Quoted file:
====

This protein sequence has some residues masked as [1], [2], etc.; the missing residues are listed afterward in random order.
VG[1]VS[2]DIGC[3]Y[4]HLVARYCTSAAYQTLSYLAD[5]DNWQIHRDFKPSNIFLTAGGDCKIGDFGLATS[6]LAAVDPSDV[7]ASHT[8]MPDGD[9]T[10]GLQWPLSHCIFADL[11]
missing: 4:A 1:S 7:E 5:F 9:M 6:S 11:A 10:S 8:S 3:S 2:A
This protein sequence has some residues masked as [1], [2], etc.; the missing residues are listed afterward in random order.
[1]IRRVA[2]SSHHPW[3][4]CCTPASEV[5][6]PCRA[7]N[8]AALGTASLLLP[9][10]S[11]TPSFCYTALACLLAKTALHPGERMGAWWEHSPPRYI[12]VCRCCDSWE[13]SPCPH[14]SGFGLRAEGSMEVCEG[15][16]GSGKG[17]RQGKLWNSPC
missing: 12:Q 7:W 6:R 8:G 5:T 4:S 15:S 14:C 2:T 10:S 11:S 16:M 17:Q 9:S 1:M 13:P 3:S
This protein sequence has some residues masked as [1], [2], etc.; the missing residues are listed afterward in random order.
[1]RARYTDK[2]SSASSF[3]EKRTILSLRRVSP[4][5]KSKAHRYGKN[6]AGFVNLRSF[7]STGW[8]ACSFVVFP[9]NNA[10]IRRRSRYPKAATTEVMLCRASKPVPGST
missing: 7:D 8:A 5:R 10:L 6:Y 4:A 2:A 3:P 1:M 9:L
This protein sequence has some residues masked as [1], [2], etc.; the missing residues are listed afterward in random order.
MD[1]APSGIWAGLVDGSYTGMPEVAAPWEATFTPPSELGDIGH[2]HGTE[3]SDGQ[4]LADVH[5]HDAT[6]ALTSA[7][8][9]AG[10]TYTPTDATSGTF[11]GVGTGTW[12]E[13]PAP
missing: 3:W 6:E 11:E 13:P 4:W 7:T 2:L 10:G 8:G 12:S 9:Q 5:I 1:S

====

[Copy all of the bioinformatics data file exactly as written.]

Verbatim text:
This protein sequence has some residues masked as [1], [2], etc.; the missing residues are listed afterward in random order.
VG[1]VS[2]DIGC[3]Y[4]HLVARYCTSAAYQTLSYLAD[5]DNWQIHRDFKPSNIFLTAGGDCKIGDFGLATS[6]LAAVDPSDV[7]ASHT[8]MPDGD[9]T[10]GLQWPLSHCIFADL[11]
missing: 4:A 1:S 7:E 5:F 9:M 6:S 11:A 10:S 8:S 3:S 2:A
This protein sequence has some residues masked as [1], [2], etc.; the missing residues are listed afterward in random order.
[1]IRRVA[2]SSHHPW[3][4]CCTPASEV[5][6]PCRA[7]N[8]AALGTASLLLP[9][10]S[11]TPSFCYTALACLLAKTALHPGERMGAWWEHSPPRYI[12]VCRCCDSWE[13]SPCPH[14]SGFGLRAEGSMEVCEG[15][16]GSGKG[17]RQGKLWNSPC
missing: 12:Q 7:W 6:R 8:G 5:T 4:S 15:S 14:C 2:T 10:S 11:S 16:M 17:Q 9:S 1:M 13:P 3:S
This protein sequence has some residues masked as [1], [2], etc.; the missing residues are listed afterward in random order.
[1]RARYTDK[2]SSASSF[3]EKRTILSLRRVSP[4][5]KSKAHRYGKN[6]AGFVNLRSF[7]STGW[8]ACSFVVFP[9]NNA[10]IRRRSRYPKAATTEVMLCRASKPVPGST
missing: 7:D 8:A 5:R 10:L 6:Y 4:A 2:A 3:P 1:M 9:L
This protein sequence has some residues masked as [1], [2], etc.; the missing residues are listed afterward in random order.
MD[1]APSGIWAGLVDGSYTGMPEVAAPWEATFTPPSELGDIGH[2]HGTE[3]SDGQ[4]LADVH[5]HDAT[6]ALTSA[7][8][9]AG[10]TYTPTDATSGTF[11]GVGTGTW[12]E[13]PAP
missing: 3:W 6:E 11:E 13:P 4:W 7:T 2:L 10:G 8:G 12:S 9:Q 5:I 1:S